3M and Home Safety Council team up
Saint Paul, Minn.-based 3M has teamed up with the Home Safety Council to help build awareness amongst DIYers of the importance of using safety equipment when doing home projects.
The two were in downtown New York City last week to talk about their partnership, share some of their research and introduce the newest line of 3M safety products called 3M Tekk Protection.
Reacting to a tough economic environment, more and more people are choosing to work on their home repair and home improvement projects themselves, according to Meredith Appy, president of the Home Safety Council based in Washington, D.C.
“Our goal is not to discourage that, but rather to help them understand what might be putting them at risk while doing these projects, what solutions are available to them and help motivate them to make smarter choices so they can come back and do it for themselves another day,” she said.
“We know that 3M is very sincere in helping us get our message of safety out the door,” she said.
Appy said that according to their research 20% of DIYers have been injured doing home projects, and of those only 50% reported they would use safety equipment in the future. She noted that while the professional and industrial sectors have rules and laws dictating and enforcing the use of safety equipment on the job, DIYers represent a trickier demographic.
“In the sanctity of our homes, there isn’t going to be the safety police coming in and saying you must do this,” she said. Instead, she said they must rely on other methods to get weekend warriors to work safe.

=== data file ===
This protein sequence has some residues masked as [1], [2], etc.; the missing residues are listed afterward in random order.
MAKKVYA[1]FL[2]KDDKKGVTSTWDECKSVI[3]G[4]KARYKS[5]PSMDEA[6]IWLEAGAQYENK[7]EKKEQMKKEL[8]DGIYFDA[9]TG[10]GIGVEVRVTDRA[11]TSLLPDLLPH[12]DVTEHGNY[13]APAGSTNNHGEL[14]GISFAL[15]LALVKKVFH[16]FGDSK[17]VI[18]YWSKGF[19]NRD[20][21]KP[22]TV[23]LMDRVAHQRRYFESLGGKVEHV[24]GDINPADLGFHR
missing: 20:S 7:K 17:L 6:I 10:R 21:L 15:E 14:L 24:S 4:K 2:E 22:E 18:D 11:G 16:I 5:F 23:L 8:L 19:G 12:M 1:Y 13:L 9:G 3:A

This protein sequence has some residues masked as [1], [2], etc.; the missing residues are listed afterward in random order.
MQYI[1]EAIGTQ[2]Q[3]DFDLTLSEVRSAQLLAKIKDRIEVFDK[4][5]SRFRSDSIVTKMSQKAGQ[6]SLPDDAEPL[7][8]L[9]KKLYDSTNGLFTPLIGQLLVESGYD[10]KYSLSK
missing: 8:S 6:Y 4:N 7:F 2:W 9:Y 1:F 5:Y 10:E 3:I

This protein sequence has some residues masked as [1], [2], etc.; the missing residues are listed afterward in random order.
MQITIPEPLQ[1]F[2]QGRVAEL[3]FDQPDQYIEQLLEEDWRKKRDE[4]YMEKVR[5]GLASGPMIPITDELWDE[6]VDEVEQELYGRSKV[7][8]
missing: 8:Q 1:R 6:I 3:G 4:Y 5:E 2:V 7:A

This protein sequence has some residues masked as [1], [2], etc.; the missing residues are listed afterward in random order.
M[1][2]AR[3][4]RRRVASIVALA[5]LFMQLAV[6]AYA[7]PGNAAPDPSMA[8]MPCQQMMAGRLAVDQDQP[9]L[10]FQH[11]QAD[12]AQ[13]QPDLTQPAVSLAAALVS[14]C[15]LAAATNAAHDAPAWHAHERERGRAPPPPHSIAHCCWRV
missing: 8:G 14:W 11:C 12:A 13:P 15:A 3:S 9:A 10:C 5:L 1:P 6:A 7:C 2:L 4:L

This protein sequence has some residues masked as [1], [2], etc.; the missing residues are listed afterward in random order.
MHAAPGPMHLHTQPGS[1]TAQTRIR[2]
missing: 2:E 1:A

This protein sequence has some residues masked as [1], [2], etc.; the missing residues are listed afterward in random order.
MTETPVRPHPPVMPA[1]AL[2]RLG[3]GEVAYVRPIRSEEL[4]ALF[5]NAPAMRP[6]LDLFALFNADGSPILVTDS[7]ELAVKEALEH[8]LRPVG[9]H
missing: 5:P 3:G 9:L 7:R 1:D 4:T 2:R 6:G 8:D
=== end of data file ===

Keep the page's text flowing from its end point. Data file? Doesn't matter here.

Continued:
“Education and engineering, that’s what 3M and the Home Safety Council are bringing together,” she said. “Our goal is that there are going to be more people who choose to do DIY projects, they’re going to be better informed about it, better tooled up to do it, and as a result they’re going to be much safer.”
3M has the world’s leading business in professional and industrial safety equipment and has recently expanded that through the acquisition of Aero Technologies, a manufacturer of hearing, head and eye protection. The company brought the two brands together under new brand 3M Tekk Protection, which launched this month.
On top of the company’s expanded line of N95 respiratory masks and reflective clothing, the company is putting a lot of emphasis on hearing protection for the DIY market.
According to Chris Armitage, safety and electrical business unit manager of 3M Construction and Home Improvement Markets Division, the Occupational Safety and Health Administration requires that workers use hearing protection on a job site that reaches or exceeds 85 decibels.
“To give you an example, if you’re mowing your lawn at home, that’s roughly 85 to 90 decibels,” he said.
The company is featuring a full line of hearing protection products, from basic foam earplugs to noise reducing earmuffs. The company also has a set of earmuffs with a built-in AM/FM radio, which can even be plugged into an MP3 player.